Russia carries out and encourages ‘active measures’ in Europe to destabilise and confuse governments and societies. But these are often opportunistic and shaped by local conditions. There is no grand strategy, beyond weakening the EU and NATO and creating a more conducive environment for itself.
This involves a wide range of actors, from officials and the media, through military threats, to business lobbies and spies. Russia pursues different priorities in different countries. This is largely determined by the correlation between the strength of countries’ national institutions and their vulnerability to Russian influence.
Nonetheless, there is an effort to coordinate certain operations across platforms. Insofar as there is a command-and-control node, it is within the Presidential Administration, which is perhaps the most important single organ within Russia’s highly de-institutionalised state.
Without giving up hope of persuading Moscow to change its policies, Europe must nonetheless address its own vulnerabilities: ‘fixing the roof’ rather than simply hoping the rain will stop. Among other things, this includes addressing democratic backsliding in parts of the continent.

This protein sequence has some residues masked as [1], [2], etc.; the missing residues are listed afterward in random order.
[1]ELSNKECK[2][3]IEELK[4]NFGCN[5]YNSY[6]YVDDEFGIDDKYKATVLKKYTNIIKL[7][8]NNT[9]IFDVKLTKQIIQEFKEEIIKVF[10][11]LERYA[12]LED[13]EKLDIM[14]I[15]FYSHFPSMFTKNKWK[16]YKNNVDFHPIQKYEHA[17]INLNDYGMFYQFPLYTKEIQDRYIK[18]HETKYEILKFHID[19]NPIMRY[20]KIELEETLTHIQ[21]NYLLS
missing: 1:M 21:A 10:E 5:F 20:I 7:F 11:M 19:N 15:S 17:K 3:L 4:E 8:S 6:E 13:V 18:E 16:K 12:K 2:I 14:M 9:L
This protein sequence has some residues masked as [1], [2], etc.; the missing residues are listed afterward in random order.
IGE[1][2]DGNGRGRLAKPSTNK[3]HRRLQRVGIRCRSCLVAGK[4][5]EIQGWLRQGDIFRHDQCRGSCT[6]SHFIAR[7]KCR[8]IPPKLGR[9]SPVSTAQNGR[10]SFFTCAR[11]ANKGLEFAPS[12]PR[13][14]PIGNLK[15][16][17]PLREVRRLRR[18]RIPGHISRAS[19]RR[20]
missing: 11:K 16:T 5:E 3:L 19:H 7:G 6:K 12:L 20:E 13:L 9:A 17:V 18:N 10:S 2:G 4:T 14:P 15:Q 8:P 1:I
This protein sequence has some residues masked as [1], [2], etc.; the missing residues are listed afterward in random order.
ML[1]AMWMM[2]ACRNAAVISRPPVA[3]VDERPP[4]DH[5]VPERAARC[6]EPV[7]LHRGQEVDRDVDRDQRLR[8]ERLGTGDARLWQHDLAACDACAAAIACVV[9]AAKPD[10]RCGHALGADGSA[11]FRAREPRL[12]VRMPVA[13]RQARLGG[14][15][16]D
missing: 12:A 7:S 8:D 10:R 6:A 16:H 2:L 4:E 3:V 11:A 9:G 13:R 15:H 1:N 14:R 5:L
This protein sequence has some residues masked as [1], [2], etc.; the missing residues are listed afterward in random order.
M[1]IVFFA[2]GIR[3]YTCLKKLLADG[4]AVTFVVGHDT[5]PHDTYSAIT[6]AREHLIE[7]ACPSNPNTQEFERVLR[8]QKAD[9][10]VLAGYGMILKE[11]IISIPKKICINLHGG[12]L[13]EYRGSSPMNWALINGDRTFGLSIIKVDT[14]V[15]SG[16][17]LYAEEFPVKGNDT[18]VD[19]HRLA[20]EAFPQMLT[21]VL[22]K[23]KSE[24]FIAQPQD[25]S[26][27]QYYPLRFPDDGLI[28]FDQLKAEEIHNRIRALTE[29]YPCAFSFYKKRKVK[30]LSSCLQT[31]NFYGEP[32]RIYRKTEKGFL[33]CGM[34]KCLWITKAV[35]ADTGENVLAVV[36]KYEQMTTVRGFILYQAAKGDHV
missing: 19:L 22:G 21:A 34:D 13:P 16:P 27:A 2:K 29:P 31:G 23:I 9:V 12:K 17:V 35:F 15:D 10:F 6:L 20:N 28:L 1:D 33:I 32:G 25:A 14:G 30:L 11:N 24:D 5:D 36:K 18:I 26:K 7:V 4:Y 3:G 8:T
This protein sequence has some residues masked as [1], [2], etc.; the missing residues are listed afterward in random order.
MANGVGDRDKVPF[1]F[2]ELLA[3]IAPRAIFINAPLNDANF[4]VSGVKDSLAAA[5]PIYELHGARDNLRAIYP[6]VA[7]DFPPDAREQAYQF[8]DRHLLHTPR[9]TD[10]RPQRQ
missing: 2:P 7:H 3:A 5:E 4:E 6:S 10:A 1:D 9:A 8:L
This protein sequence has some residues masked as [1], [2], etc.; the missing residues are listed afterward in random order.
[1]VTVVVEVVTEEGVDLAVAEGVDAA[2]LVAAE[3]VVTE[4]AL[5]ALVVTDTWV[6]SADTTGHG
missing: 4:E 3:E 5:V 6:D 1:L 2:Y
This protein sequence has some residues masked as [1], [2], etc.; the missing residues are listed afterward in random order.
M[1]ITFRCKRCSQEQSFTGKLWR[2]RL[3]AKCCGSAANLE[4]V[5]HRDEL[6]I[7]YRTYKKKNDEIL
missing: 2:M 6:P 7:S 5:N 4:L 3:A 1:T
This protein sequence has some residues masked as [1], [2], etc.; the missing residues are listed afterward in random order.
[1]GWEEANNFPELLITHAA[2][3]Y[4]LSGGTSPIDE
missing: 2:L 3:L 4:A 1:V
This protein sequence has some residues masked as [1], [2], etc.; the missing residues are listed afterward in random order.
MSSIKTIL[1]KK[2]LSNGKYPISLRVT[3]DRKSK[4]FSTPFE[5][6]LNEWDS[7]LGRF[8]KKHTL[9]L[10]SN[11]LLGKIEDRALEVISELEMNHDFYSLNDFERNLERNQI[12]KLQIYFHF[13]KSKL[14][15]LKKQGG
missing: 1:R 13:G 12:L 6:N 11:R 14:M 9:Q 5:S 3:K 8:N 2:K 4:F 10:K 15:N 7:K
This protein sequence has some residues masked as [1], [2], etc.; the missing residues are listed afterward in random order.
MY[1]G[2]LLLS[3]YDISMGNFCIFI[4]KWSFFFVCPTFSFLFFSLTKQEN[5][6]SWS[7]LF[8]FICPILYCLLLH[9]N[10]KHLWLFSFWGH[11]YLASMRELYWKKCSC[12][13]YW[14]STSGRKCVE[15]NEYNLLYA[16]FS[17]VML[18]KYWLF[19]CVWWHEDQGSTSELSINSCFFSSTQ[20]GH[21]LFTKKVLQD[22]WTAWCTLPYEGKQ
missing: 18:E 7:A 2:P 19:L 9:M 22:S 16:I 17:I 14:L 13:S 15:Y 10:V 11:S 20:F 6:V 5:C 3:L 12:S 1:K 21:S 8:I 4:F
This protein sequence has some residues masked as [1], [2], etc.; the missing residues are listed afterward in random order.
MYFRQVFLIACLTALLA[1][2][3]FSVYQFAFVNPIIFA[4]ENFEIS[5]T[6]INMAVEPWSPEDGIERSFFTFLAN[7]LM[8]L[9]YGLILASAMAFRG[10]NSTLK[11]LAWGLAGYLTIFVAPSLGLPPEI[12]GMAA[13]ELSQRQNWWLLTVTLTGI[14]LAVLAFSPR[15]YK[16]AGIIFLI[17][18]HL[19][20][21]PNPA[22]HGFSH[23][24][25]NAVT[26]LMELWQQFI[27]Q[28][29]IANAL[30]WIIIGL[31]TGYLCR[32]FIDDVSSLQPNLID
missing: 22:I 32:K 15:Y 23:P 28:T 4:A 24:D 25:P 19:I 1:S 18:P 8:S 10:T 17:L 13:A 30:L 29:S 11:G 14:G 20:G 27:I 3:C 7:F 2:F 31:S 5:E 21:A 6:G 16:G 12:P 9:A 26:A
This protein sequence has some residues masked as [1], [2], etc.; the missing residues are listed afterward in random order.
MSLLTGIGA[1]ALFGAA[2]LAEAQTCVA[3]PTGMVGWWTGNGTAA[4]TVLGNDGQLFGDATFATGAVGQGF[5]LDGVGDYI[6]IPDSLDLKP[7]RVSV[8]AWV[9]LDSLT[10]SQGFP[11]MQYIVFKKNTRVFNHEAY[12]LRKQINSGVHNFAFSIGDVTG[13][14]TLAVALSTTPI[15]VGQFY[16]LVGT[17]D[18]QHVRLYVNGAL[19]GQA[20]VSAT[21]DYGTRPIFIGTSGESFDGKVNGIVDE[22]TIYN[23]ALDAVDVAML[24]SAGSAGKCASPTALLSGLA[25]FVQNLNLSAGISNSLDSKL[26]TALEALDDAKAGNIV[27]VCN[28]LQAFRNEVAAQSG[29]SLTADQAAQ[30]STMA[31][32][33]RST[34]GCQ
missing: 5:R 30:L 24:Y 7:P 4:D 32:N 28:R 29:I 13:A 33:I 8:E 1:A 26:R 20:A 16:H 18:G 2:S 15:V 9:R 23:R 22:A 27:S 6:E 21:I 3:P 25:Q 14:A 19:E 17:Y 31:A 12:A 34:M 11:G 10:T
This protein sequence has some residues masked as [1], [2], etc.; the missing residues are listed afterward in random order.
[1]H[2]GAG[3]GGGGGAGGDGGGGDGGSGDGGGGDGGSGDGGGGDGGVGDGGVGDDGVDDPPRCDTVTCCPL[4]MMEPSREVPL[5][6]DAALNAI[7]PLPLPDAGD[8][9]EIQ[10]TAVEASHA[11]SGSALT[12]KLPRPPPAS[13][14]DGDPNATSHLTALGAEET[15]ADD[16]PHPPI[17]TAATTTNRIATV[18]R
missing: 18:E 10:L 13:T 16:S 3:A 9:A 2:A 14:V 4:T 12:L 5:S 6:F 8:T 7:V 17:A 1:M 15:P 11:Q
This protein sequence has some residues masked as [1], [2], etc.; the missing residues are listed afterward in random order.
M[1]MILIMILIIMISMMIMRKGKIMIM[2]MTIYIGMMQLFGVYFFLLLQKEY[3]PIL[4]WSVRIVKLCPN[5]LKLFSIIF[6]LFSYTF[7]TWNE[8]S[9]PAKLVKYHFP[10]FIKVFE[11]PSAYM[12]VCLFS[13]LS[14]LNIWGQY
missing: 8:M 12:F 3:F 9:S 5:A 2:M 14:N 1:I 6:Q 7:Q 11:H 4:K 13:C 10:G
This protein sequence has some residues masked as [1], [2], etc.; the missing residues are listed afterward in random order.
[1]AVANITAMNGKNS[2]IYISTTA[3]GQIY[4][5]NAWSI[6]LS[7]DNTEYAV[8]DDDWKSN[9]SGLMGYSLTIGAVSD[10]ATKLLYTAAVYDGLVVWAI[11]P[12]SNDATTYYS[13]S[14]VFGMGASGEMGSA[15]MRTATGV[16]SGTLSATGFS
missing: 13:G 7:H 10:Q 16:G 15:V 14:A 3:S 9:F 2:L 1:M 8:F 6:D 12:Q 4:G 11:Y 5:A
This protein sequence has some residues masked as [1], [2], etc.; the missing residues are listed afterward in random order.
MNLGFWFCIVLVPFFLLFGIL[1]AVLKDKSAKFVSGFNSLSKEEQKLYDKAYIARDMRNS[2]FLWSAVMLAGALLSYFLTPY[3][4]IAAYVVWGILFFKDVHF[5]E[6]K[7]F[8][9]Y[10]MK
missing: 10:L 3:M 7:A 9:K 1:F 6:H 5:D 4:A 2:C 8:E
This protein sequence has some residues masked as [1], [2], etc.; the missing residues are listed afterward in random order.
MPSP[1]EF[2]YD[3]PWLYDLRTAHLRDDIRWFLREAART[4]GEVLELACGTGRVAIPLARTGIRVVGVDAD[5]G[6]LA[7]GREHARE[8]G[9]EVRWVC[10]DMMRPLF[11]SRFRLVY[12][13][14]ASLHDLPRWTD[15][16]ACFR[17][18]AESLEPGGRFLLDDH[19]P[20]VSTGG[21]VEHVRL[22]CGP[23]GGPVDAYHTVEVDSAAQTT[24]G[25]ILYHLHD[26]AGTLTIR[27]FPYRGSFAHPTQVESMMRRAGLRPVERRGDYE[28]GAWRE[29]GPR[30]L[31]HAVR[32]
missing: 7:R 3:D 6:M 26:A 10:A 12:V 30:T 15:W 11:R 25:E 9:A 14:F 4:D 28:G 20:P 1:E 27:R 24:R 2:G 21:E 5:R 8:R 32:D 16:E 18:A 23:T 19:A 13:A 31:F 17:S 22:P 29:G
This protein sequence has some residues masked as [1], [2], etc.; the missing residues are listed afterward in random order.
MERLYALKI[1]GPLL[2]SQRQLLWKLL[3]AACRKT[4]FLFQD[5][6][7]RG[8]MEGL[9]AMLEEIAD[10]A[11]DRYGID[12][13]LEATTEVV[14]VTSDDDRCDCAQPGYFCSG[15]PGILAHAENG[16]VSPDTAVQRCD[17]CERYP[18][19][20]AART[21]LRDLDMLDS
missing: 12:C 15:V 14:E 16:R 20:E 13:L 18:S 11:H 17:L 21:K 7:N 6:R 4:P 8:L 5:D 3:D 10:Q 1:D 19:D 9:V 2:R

Comprehend the challenge: Broaden European understanding of security in this hybrid war and invest more in effective analysis and intelligence on the ground. Watch the Presidential Administration in particular, and identify the individual curators and their methods.
Contain the chaos: Address the counter-intelligence gap by agreeing a minimum level of spending for EU member states. Seal the chinks in the EU’s armour by educating national populations to be more critical of disinformation and by countering democratic backsliding in certain member states.
Deter diffuse threats: Make consistent but asymmetric responses to Russian active measures – any arm of the Russian state is fair game. Name and shame individuals behind active measures and designate Russian organisations acting with hostile intent as “foreign agents”.